Let’s see, it is in Jamaica, so of course it is SHADY. Wonder if crooked Councilman Ruben Wills is involved with this non-profit, this political gangsta loves stealing from non-profits. Or may Flake and Greater Allen Cathedral Church is involved, because if they are, you know there is underage prostitution going on.
So much for American Patriotism. That is disappearing like good quality of life in Jamaica, Queens and NYC.
From New York Post:
A Queens charity that purportedly helps veterans readjust to civilian life raked in $150,000 from Donald Trump last year, but houses two dozen ex-military men in squalid — and possibly illegal — conditions.
The three homes run by Veterans-In-Command wouldn’t pass muster as military barracks, with residents complaining to The Post of poorly ventilated personal rooms, malfunctioning plumbing, broken doors and windows, and a steady march of rodents.
“I pay $800 a month and I just get a room for that,” griped one Vietnam veteran who lives at one of the single-family homes that currently houses seven other veterans on 92nd Avenue in Jamaica.
Another veteran who said he gets by on disability lives in a stuffy room carved out of the first-floor parlor of one house. Laundry and canned food were piled on the floor, and he said he was dealing with a mouse infestation.
Peter Murphy, an 83-year-old Korean War vet, also has gripes with one of VIC’s houses in Jamaica.
“The shower needs a head, and we set traps for the mice but they keep coming back,” Murphy said. “Sometimes the plumbing doesn’t work.”
The buildings do not have required permits, according to the city’s Department of Buildings. In order to convert a single-family home into a collection of single-room occupancies, owners need approval from the city Department of Housing Preservation and Development.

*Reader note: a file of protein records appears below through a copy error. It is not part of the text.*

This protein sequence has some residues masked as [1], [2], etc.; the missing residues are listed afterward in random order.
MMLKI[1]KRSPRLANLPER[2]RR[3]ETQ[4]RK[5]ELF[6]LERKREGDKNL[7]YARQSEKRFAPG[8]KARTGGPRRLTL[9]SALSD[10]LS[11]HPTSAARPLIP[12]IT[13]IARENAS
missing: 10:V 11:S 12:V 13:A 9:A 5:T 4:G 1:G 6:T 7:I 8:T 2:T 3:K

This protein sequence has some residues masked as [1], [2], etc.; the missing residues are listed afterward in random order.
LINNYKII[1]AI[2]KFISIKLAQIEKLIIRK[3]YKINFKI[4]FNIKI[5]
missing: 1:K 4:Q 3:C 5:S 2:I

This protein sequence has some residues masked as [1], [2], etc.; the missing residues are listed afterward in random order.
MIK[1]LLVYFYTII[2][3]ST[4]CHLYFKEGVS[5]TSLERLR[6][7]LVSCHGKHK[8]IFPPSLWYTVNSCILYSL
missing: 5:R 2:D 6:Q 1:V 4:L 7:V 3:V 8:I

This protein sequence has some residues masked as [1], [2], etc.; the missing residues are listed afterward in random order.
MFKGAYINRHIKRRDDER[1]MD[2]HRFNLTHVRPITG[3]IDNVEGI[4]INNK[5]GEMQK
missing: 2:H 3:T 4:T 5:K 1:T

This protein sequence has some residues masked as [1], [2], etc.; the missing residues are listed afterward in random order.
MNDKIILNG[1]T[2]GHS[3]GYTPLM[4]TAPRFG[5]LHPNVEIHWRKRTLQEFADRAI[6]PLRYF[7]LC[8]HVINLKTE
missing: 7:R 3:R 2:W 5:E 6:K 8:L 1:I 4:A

When The Post contacted DOB last week, the agency sent an inspector to one of VIC’s Jamaica properties. At the home, the inspector was turned away. A DOB spokesman said inspectors plan to return.
Trump’s $150,000 gift mostly went to paying off debt, according to Larry Robertson, the head of VIC.
“We had to pay back a lot of the money we owed,” said Robertson, 69, a retired Port Authority maintenance worker who started the group in late 2012.
But Robertson would not provide The Post an accounting of the debts. The nonprofit did not file annual tax returns through 2015, records show, because it claimed to take in less than the $50,000 annual federal threshold for filing. It has not yet filed any tax paperwork for 2016.
Veterans contacted by The Post said they paid between $500 and $800 per month to VIC from their disability and government aid checks.
With 29 veterans in the program last year, the nonprofit presumably takes in between $14,000 and $23,000 per month in rent checks. VIC in turn pays $10,600 per month to the owners of the three houses and an office it rents, according to Robertson.
That would leave between $4,000 and $13,000 per month for other expenses. Robertson claims excess money went toward utilities and other costs. He says he also gets a stipend of $467 the charity pays to him every two weeks.
“When I finish paying office expenses, there’s not a lot left over,” he said.
New residents shell out three months’ rent in advance to the nonprofit, which also requires a two-month security deposit and charges a broker’s fee equivalent to a month’s rent, a resident told The Post.